November ’84 in the Exponent: Watching Hawks Like a Hawk


Israelis Visit Cape May Point to Study Migration

Big Brother was supposed to be watching you in the year 1984, but a couple Israelis were more interested that year in tracking hawks.

During the Reagan era — and Reagan was often called a hawk — Jewish Exponent covers featured a photograph or graphic that encompassed the entire page and enticed readers to a lengthy story found within.

The Nov. 16, 1984 Exponent detailed the experiences of several visitors from the Israel Raptor Information Center who were visiting “two of the best spots in the United States to view hawk migration — Cape May and the Kittatinny Ridge in Pennsylvania, along the Appalachian Trail.”

Yossi Leshem, the Israeli center’s director, noted that Eilat, at Israel’s southern tip, was considered one of the world’s best places to view bird migration. The article said 45 species of raptors had been recorded in Israel, compared to 16 in Cape May.

The article detailed how the Israelis were working with other volunteers on a raptor banding project partially funded by the Cape May Bird Observatory.

“A slim bird a little smaller than a crow, the Cooper’s [hawk] comes in low in search of quick meal, shifting directions to avoid the various nets. Eventually it misses a sharp left and lands unceremoniously in the outstretched seine.

“With no time to waste, [Israeli biologist Edna] Gorney leaps off her elevated lookout perch, shooting across the field and begins untangling the bird from the net.”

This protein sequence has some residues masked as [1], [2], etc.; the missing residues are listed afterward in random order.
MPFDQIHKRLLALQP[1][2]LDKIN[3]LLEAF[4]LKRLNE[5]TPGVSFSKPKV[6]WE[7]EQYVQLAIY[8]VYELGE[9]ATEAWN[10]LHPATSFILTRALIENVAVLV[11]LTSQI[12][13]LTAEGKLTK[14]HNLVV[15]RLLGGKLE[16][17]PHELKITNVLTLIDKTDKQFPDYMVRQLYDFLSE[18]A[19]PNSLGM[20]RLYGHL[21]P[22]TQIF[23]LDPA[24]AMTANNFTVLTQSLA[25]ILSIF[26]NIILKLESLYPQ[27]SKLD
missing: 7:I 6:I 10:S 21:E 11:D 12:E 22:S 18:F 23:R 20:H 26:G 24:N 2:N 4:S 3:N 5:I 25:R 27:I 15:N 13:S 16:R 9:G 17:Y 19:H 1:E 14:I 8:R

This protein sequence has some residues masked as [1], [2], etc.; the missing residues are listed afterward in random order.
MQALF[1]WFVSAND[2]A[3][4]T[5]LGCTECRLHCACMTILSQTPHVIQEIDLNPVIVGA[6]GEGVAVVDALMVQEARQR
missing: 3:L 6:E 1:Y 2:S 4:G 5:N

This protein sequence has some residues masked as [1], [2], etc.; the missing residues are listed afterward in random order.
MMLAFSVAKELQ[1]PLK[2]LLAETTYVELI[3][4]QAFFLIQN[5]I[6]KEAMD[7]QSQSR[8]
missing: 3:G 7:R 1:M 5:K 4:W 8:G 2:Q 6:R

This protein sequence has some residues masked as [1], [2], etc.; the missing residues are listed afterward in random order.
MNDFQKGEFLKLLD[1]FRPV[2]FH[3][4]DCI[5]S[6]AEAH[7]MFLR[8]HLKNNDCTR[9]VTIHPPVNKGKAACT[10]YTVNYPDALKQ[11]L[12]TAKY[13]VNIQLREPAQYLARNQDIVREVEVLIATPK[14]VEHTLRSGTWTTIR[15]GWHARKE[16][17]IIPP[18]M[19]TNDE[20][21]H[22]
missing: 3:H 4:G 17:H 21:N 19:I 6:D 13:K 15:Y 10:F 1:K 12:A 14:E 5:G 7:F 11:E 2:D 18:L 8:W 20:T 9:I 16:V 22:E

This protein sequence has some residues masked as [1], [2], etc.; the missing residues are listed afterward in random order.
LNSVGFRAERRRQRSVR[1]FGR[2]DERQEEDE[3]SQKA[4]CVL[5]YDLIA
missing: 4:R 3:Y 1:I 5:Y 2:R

Computer Sales Were Down?

While the “Going On Line” column found within the issue focused on using computers as tutors, the first paragraph makes for surprising reading some 33 years later.

“Home-computer sales are rapidly being eroded. About 1 million fewer computers will be sold this holiday season than last.

“Perhaps the market is saturated, or perhaps those people considering computers have decided to wait until clear uses emerge before they spend their money,” continued Sanford E. Weinberg, a professor of computers and education at Drexel University.

Decades later, it’s easy to play Monday morning quarterback, but remember that in 1984 computers were prohibitively expensive for many and they really weren’t all that useful for many people. And outside of a few military and academic folks, nobody knew what the internet was.



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